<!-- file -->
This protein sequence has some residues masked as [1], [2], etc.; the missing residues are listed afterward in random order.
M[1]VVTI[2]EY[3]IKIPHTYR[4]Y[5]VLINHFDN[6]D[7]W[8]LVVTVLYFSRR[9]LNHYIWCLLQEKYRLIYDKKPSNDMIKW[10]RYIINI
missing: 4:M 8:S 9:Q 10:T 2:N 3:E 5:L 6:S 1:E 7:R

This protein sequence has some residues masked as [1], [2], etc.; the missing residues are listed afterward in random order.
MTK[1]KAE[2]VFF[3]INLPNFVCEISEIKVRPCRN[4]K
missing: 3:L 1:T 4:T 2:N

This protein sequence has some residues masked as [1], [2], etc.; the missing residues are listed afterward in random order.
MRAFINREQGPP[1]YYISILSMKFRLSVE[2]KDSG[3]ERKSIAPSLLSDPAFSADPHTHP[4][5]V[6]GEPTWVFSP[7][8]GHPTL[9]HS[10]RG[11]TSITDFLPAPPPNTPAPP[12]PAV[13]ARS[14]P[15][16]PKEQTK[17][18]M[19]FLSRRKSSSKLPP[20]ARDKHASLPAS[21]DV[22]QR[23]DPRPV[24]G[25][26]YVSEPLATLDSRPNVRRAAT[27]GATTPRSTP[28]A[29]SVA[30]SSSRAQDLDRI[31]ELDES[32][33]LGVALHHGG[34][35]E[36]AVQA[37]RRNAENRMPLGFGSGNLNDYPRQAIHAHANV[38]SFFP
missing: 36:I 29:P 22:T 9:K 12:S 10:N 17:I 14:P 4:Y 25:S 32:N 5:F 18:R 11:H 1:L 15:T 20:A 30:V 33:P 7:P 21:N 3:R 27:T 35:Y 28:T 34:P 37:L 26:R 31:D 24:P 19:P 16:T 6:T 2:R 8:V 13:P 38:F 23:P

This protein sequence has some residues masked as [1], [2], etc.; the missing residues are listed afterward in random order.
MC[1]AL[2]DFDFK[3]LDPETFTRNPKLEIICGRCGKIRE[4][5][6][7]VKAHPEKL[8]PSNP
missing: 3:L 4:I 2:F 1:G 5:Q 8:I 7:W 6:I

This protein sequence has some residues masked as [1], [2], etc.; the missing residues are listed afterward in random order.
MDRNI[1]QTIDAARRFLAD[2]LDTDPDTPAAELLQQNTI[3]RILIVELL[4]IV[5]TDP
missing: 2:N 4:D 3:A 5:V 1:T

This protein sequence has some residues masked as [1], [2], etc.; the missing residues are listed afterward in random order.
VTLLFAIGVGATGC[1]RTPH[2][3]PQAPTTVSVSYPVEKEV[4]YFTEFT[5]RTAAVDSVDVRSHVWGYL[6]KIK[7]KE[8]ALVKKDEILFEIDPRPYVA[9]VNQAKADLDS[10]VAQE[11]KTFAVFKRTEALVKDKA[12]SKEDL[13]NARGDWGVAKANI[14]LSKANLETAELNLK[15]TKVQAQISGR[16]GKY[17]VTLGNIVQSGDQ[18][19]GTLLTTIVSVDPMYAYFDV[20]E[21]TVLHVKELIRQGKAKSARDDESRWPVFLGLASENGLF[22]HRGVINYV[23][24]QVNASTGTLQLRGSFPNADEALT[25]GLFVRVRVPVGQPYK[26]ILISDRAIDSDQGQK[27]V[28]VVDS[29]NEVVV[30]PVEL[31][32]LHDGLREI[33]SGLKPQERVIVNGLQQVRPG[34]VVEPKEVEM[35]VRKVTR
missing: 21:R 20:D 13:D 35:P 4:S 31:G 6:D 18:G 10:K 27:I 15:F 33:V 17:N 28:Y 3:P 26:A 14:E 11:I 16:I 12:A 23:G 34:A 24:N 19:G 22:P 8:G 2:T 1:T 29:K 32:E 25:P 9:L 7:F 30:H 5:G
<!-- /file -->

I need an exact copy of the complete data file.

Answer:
This protein sequence has some residues masked as [1], [2], etc.; the missing residues are listed afterward in random order.
M[1]VVTI[2]EY[3]IKIPHTYR[4]Y[5]VLINHFDN[6]D[7]W[8]LVVTVLYFSRR[9]LNHYIWCLLQEKYRLIYDKKPSNDMIKW[10]RYIINI
missing: 4:M 8:S 9:Q 10:T 2:N 3:E 5:L 6:S 1:E 7:R

This protein sequence has some residues masked as [1], [2], etc.; the missing residues are listed afterward in random order.
MTK[1]KAE[2]VFF[3]INLPNFVCEISEIKVRPCRN[4]K
missing: 3:L 1:T 4:T 2:N

This protein sequence has some residues masked as [1], [2], etc.; the missing residues are listed afterward in random order.
MRAFINREQGPP[1]YYISILSMKFRLSVE[2]KDSG[3]ERKSIAPSLLSDPAFSADPHTHP[4][5]V[6]GEPTWVFSP[7][8]GHPTL[9]HS[10]RG[11]TSITDFLPAPPPNTPAPP[12]PAV[13]ARS[14]P[15][16]PKEQTK[17][18]M[19]FLSRRKSSSKLPP[20]ARDKHASLPAS[21]DV[22]QR[23]DPRPV[24]G[25][26]YVSEPLATLDSRPNVRRAAT[27]GATTPRSTP[28]A[29]SVA[30]SSSRAQDLDRI[31]ELDES[32][33]LGVALHHGG[34][35]E[36]AVQA[37]RRNAENRMPLGFGSGNLNDYPRQAIHAHANV[38]SFFP
missing: 36:I 29:P 22:T 9:K 12:S 10:N 17:I 14:P 4:Y 25:S 32:N 5:F 18:R 11:H 1:L 15:T 20:A 30:V 33:P 7:P 21:N 3:R 27:T 35:Y 28:T 34:P 37:L 26:R 31:D 24:P 19:P 16:T 6:T 2:R 8:V 13:P 38:F 23:P

This protein sequence has some residues masked as [1], [2], etc.; the missing residues are listed afterward in random order.
MC[1]AL[2]DFDFK[3]LDPETFTRNPKLEIICGRCGKIRE[4][5][6][7]VKAHPEKL[8]PSNP
missing: 3:L 4:I 2:F 1:G 5:Q 8:I 7:W 6:I

This protein sequence has some residues masked as [1], [2], etc.; the missing residues are listed afterward in random order.
MDRNI[1]QTIDAARRFLAD[2]LDTDPDTPAAELLQQNTI[3]RILIVELL[4]IV[5]TDP
missing: 2:N 4:D 3:A 5:V 1:T

This protein sequence has some residues masked as [1], [2], etc.; the missing residues are listed afterward in random order.
VTLLFAIGVGATGC[1]RTPH[2][3]PQAPTTVSVSYPVEKEV[4]YFTEFT[5]RTAAVDSVDVRSHVWGYL[6]KIK[7]KE[8]ALVKKDEILFEIDPRPYVA[9]VNQAKADLDS[10]VAQE[11]KTFAVFKRTEALVKDKA[12]SKEDL[13]NARGDWGVAKANI[14]LSKANLETAELNLK[15]TKVQAQISGR[16]GKY[17]VTLGNIVQSGDQ[18][19]GTLLTTIVSVDPMYAYFDV[20]E[21]TVLHVKELIRQGKAKSARDDESRWPVFLGLASENGLF[22]HRGVINYV[23][24]QVNASTGTLQLRGSFPNADEALT[25]GLFVRVRVPVGQPYK[26]ILISDRAIDSDQGQK[27]V[28]VVDS[29]NEVVV[30]PVEL[31][32]LHDGLREI[33]SGLKPQERVIVNGLQQVRPG[34]VVEPKEVEM[35]VRKVTR
missing: 21:R 20:D 13:D 35:P 4:S 31:G 6:D 18:G 10:K 27:I 15:F 33:V 17:N 28:Y 3:P 26:A 14:E 11:I 16:I 12:A 23:G 34:A 24:N 19:G 22:P 8:G 2:T 1:T 29:K 32:E 25:P 9:L 7:F 30:H 5:G